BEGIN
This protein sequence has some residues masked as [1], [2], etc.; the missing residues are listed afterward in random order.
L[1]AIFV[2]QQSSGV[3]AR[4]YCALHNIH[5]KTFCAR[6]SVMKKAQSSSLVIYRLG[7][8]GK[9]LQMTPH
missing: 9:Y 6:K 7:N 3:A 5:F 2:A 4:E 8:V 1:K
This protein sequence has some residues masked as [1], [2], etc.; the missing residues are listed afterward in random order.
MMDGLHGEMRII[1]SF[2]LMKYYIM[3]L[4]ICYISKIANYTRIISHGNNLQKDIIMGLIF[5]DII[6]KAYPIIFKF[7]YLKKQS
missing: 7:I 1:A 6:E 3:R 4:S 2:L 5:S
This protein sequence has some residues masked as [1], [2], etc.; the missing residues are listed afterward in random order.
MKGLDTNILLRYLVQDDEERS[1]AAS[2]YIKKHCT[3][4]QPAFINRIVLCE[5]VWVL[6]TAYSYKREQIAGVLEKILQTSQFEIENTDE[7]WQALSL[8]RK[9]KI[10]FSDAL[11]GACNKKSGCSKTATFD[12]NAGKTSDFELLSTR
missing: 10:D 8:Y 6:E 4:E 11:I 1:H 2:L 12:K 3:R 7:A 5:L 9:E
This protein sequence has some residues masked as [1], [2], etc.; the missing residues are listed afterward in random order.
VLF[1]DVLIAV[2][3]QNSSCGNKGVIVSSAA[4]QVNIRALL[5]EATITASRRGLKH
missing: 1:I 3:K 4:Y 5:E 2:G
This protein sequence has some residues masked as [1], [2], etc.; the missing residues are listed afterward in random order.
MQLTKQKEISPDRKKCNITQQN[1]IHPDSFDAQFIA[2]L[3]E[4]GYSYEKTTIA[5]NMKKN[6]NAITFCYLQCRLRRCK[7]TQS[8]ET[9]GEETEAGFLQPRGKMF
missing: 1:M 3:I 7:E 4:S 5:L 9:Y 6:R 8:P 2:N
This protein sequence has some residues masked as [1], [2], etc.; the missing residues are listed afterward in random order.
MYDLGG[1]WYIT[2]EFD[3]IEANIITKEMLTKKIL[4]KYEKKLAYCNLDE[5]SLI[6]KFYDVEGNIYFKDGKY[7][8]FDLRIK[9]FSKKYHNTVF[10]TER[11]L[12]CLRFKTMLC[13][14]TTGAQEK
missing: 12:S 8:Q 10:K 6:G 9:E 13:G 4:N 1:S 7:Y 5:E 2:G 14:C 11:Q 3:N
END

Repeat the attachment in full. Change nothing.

This protein sequence has some residues masked as [1], [2], etc.; the missing residues are listed afterward in random order.
L[1]AIFV[2]QQSSGV[3]AR[4]YCALHNIH[5]KTFCAR[6]SVMKKAQSSSLVIYRLG[7][8]GK[9]LQMTPH
missing: 9:Y 6:K 7:N 3:A 5:F 2:A 4:E 8:V 1:K
This protein sequence has some residues masked as [1], [2], etc.; the missing residues are listed afterward in random order.
MMDGLHGEMRII[1]SF[2]LMKYYIM[3]L[4]ICYISKIANYTRIISHGNNLQKDIIMGLIF[5]DII[6]KAYPIIFKF[7]YLKKQS
missing: 7:I 1:A 6:E 3:R 4:S 2:L 5:S
This protein sequence has some residues masked as [1], [2], etc.; the missing residues are listed afterward in random order.
MKGLDTNILLRYLVQDDEERS[1]AAS[2]YIKKHCT[3][4]QPAFINRIVLCE[5]VWVL[6]TAYSYKREQIAGVLEKILQTSQFEIENTDE[7]WQALSL[8]RK[9]KI[10]FSDAL[11]GACNKKSGCSKTATFD[12]NAGKTSDFELLSTR
missing: 10:D 8:Y 6:E 4:E 11:I 1:H 2:L 12:K 3:R 7:A 5:L 9:E
This protein sequence has some residues masked as [1], [2], etc.; the missing residues are listed afterward in random order.
VLF[1]DVLIAV[2][3]QNSSCGNKGVIVSSAA[4]QVNIRALL[5]EATITASRRGLKH
missing: 1:I 3:K 4:Y 5:E 2:G
This protein sequence has some residues masked as [1], [2], etc.; the missing residues are listed afterward in random order.
MQLTKQKEISPDRKKCNITQQN[1]IHPDSFDAQFIA[2]L[3]E[4]GYSYEKTTIA[5]NMKKN[6]NAITFCYLQCRLRRCK[7]TQS[8]ET[9]GEETEAGFLQPRGKMF
missing: 1:M 3:I 7:E 4:S 5:L 9:Y 6:R 8:P 2:N
This protein sequence has some residues masked as [1], [2], etc.; the missing residues are listed afterward in random order.
MYDLGG[1]WYIT[2]EFD[3]IEANIITKEMLTKKIL[4]KYEKKLAYCNLDE[5]SLI[6]KFYDVEGNIYFKDGKY[7][8]FDLRIK[9]FSKKYHNTVF[10]TER[11]L[12]CLRFKTMLC[13][14]TTGAQEK
missing: 12:S 8:Q 10:K 6:G 9:E 13:G 4:N 1:S 7:Y 5:E 2:G 14:C 11:Q 3:N